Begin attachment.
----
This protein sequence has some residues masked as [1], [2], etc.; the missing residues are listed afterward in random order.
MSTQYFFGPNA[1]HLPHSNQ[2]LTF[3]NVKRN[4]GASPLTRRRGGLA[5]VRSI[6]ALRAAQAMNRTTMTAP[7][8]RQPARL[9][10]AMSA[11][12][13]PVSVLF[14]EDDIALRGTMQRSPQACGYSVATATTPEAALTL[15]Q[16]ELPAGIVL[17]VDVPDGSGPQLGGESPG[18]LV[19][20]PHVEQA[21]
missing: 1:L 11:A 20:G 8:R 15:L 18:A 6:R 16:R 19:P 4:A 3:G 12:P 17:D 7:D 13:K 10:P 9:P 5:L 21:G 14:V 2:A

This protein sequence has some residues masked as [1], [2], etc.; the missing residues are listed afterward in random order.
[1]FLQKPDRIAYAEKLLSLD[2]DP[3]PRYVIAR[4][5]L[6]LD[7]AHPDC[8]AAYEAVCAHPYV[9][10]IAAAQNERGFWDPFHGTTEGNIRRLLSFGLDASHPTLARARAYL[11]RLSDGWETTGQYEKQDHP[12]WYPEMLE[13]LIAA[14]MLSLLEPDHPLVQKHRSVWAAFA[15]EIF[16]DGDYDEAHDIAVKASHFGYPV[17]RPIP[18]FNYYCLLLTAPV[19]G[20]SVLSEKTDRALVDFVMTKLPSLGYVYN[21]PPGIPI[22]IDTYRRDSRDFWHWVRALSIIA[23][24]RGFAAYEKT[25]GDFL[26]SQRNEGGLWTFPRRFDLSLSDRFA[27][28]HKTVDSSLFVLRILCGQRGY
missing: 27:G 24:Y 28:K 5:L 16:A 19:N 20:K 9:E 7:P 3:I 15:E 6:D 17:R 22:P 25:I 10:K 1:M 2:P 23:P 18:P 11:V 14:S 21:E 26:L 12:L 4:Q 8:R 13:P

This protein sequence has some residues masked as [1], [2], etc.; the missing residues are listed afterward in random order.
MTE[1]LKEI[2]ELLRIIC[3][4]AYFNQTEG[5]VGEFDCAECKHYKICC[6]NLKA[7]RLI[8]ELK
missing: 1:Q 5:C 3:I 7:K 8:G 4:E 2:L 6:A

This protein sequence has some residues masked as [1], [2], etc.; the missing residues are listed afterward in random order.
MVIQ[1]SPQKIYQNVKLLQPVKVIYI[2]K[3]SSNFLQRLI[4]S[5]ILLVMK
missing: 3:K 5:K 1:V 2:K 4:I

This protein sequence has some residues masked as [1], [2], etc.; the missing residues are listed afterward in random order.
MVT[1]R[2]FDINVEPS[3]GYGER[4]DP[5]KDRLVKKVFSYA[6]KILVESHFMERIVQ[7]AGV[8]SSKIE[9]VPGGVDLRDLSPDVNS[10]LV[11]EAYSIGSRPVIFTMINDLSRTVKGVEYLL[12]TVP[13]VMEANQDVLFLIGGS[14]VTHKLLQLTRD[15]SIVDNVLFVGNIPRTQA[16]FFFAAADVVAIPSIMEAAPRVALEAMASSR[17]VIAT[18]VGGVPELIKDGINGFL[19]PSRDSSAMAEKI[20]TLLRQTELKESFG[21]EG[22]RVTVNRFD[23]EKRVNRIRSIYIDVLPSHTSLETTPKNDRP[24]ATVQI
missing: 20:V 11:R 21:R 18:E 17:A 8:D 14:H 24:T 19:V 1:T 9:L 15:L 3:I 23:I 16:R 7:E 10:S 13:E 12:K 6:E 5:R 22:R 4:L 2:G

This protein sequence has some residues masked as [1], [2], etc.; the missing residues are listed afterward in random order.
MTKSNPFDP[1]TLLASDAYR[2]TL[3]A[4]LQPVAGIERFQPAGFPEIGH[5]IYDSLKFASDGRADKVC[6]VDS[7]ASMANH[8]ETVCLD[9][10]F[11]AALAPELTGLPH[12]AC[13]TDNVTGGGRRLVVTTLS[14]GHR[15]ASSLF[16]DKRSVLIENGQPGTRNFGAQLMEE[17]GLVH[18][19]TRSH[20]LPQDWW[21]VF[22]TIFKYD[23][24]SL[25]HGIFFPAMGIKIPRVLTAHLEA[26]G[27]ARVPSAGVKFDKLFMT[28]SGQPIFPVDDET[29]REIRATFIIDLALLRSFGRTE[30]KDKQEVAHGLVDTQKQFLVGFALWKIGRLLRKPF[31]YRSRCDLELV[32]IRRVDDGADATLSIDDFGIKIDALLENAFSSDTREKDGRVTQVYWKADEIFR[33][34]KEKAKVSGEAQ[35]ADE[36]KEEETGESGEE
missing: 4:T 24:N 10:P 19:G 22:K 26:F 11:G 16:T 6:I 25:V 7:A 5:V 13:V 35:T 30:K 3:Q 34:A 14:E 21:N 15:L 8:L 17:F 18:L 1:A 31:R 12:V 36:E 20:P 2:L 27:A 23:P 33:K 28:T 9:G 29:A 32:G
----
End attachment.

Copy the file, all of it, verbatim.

This protein sequence has some residues masked as [1], [2], etc.; the missing residues are listed afterward in random order.
MSTQYFFGPNA[1]HLPHSNQ[2]LTF[3]NVKRN[4]GASPLTRRRGGLA[5]VRSI[6]ALRAAQAMNRTTMTAP[7][8]RQPARL[9][10]AMSA[11][12][13]PVSVLF[14]EDDIALRGTMQRSPQACGYSVATATTPEAALTL[15]Q[16]ELPAGIVL[17]VDVPDGSGPQLGGESPG[18]LV[19][20]PHVEQA[21]
missing: 1:L 11:A 20:G 8:R 15:L 18:A 6:R 16:R 19:P 4:A 3:G 12:P 17:D 7:D 13:K 10:P 9:P 5:L 21:G 14:V 2:A

This protein sequence has some residues masked as [1], [2], etc.; the missing residues are listed afterward in random order.
[1]FLQKPDRIAYAEKLLSLD[2]DP[3]PRYVIAR[4][5]L[6]LD[7]AHPDC[8]AAYEAVCAHPYV[9][10]IAAAQNERGFWDPFHGTTEGNIRRLLSFGLDASHPTLARARAYL[11]RLSDGWETTGQYEKQDHP[12]WYPEMLE[13]LIAA[14]MLSLLEPDHPLVQKHRSVWAAFA[15]EIF[16]DGDYDEAHDIAVKASHFGYPV[17]RPIP[18]FNYYCLLLTAPV[19]G[20]SVLSEKTDRALVDFVMTKLPSLGYVYN[21]PPGIPI[22]IDTYRRDSRDFWHWVRALSIIA[23][24]RGFAAYEKT[25]GDFL[26]SQRNEGGLWTFPRRFDLSLSDRFA[27][28]HKTVDSSLFVLRILCGQRGY
missing: 27:G 24:Y 28:K 5:L 16:A 19:N 20:K 9:E 7:P 3:I 15:E 6:D 17:R 22:P 25:I 10:K 1:M 2:P 23:P 18:P 11:V 14:S 21:E 26:L 12:L 4:Q 8:R 13:P

This protein sequence has some residues masked as [1], [2], etc.; the missing residues are listed afterward in random order.
MTE[1]LKEI[2]ELLRIIC[3][4]AYFNQTEG[5]VGEFDCAECKHYKICC[6]NLKA[7]RLI[8]ELK
missing: 1:Q 5:C 3:I 7:K 8:G 4:E 2:L 6:A

This protein sequence has some residues masked as [1], [2], etc.; the missing residues are listed afterward in random order.
MVIQ[1]SPQKIYQNVKLLQPVKVIYI[2]K[3]SSNFLQRLI[4]S[5]ILLVMK
missing: 3:K 5:K 1:V 2:K 4:I

This protein sequence has some residues masked as [1], [2], etc.; the missing residues are listed afterward in random order.
MVT[1]R[2]FDINVEPS[3]GYGER[4]DP[5]KDRLVKKVFSYA[6]KILVESHFMERIVQ[7]AGV[8]SSKIE[9]VPGGVDLRDLSPDVNS[10]LV[11]EAYSIGSRPVIFTMINDLSRTVKGVEYLL[12]TVP[13]VMEANQDVLFLIGGS[14]VTHKLLQLTRD[15]SIVDNVLFVGNIPRTQA[16]FFFAAADVVAIPSIMEAAPRVALEAMASSR[17]VIAT[18]VGGVPELIKDGINGFL[19]PSRDSSAMAEKI[20]TLLRQTELKESFG[21]EG[22]RVTVNRFD[23]EKRVNRIRSIYIDVLPSHTSLETTPKNDRP[24]ATVQI
missing: 20:V 11:R 21:R 18:E 17:A 8:D 14:H 24:T 19:V 1:T 9:L 15:L 3:I 23:I 16:R 7:E 10:S 13:E 12:K 6:E 5:R 22:R 4:L 2:G

This protein sequence has some residues masked as [1], [2], etc.; the missing residues are listed afterward in random order.
MTKSNPFDP[1]TLLASDAYR[2]TL[3]A[4]LQPVAGIERFQPAGFPEIGH[5]IYDSLKFASDGRADKVC[6]VDS[7]ASMANH[8]ETVCLD[9][10]F[11]AALAPELTGLPH[12]AC[13]TDNVTGGGRRLVVTTLS[14]GHR[15]ASSLF[16]DKRSVLIENGQPGTRNFGAQLMEE[17]GLVH[18][19]TRSH[20]LPQDWW[21]VF[22]TIFKYD[23][24]SL[25]HGIFFPAMGIKIPRVLTAHLEA[26]G[27]ARVPSAGVKFDKLFMT[28]SGQPIFPVDDET[29]REIRATFIIDLALLRSFGRTE[30]KDKQEVAHGLVDTQKQFLVGFALWKIGRLLRKPF[31]YRSRCDLELV[32]IRRVDDGADATLSIDDFGIKIDALLENAFSSDTREKDGRVTQVYWKADEIFR[33][34]KEKAKVSGEAQ[35]ADE[36]KEEETGESGEE
missing: 4:T 24:N 10:P 19:G 22:K 26:F 11:G 16:T 6:I 25:V 7:A 5:V 13:V 35:T 30:K 3:Q 34:A 14:E 21:N 15:L 8:L 17:F 18:L 1:A 31:R 12:V 36:E 20:P 2:L 27:A 23:P 33:K 28:T 9:G 29:A 32:G